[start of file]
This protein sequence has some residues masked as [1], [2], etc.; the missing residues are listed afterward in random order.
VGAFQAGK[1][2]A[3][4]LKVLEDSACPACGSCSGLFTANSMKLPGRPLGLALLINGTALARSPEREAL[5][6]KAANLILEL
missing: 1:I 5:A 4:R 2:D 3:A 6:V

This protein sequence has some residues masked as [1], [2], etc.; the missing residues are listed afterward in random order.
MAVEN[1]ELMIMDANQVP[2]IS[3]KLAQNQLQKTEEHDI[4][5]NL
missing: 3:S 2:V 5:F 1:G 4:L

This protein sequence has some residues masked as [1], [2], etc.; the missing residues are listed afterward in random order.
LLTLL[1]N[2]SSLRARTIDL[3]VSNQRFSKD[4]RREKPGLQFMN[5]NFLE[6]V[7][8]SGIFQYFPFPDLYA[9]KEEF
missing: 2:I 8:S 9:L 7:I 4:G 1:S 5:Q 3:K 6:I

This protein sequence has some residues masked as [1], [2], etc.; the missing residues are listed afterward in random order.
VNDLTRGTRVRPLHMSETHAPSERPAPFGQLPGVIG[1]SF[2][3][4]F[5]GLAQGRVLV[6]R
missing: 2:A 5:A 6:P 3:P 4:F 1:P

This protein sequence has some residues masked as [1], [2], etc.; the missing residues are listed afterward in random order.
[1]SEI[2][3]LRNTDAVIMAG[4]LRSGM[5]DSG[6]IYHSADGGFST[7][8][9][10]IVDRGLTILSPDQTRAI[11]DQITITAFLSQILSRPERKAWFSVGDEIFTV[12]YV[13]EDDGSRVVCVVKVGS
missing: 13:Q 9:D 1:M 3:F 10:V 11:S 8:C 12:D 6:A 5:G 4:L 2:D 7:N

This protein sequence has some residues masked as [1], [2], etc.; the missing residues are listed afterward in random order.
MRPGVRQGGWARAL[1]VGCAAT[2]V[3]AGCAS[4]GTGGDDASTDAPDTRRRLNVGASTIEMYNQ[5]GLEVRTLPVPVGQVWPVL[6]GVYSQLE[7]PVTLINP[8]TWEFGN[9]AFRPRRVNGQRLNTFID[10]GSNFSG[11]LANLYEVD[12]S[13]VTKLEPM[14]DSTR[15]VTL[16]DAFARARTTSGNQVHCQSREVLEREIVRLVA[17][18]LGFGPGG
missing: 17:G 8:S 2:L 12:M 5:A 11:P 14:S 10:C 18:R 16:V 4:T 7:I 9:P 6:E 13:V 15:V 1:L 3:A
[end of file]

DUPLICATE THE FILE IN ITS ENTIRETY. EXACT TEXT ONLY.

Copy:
This protein sequence has some residues masked as [1], [2], etc.; the missing residues are listed afterward in random order.
VGAFQAGK[1][2]A[3][4]LKVLEDSACPACGSCSGLFTANSMKLPGRPLGLALLINGTALARSPEREAL[5][6]KAANLILEL
missing: 1:I 5:A 4:R 2:D 3:A 6:V

This protein sequence has some residues masked as [1], [2], etc.; the missing residues are listed afterward in random order.
MAVEN[1]ELMIMDANQVP[2]IS[3]KLAQNQLQKTEEHDI[4][5]NL
missing: 3:S 2:V 5:F 1:G 4:L

This protein sequence has some residues masked as [1], [2], etc.; the missing residues are listed afterward in random order.
LLTLL[1]N[2]SSLRARTIDL[3]VSNQRFSKD[4]RREKPGLQFMN[5]NFLE[6]V[7][8]SGIFQYFPFPDLYA[9]KEEF
missing: 2:I 8:S 9:L 7:I 4:G 1:S 5:Q 3:K 6:I

This protein sequence has some residues masked as [1], [2], etc.; the missing residues are listed afterward in random order.
VNDLTRGTRVRPLHMSETHAPSERPAPFGQLPGVIG[1]SF[2][3][4]F[5]GLAQGRVLV[6]R
missing: 2:A 5:A 6:P 3:P 4:F 1:P

This protein sequence has some residues masked as [1], [2], etc.; the missing residues are listed afterward in random order.
[1]SEI[2][3]LRNTDAVIMAG[4]LRSGM[5]DSG[6]IYHSADGGFST[7][8][9][10]IVDRGLTILSPDQTRAI[11]DQITITAFLSQILSRPERKAWFSVGDEIFTV[12]YV[13]EDDGSRVVCVVKVGS
missing: 13:Q 9:D 1:M 3:F 10:V 11:S 8:C 12:D 6:A 5:G 4:L 2:D 7:N

This protein sequence has some residues masked as [1], [2], etc.; the missing residues are listed afterward in random order.
MRPGVRQGGWARAL[1]VGCAAT[2]V[3]AGCAS[4]GTGGDDASTDAPDTRRRLNVGASTIEMYNQ[5]GLEVRTLPVPVGQVWPVL[6]GVYSQLE[7]PVTLINP[8]TWEFGN[9]AFRPRRVNGQRLNTFID[10]GSNFSG[11]LANLYEVD[12]S[13]VTKLEPM[14]DSTR[15]VTL[16]DAFARARTTSGNQVHCQSREVLEREIVRLVA[17][18]LGFGPGG
missing: 17:G 8:S 2:L 12:M 5:A 11:P 14:S 10:C 18:R 16:V 4:T 7:I 9:P 6:E 13:V 15:V 1:L 3:A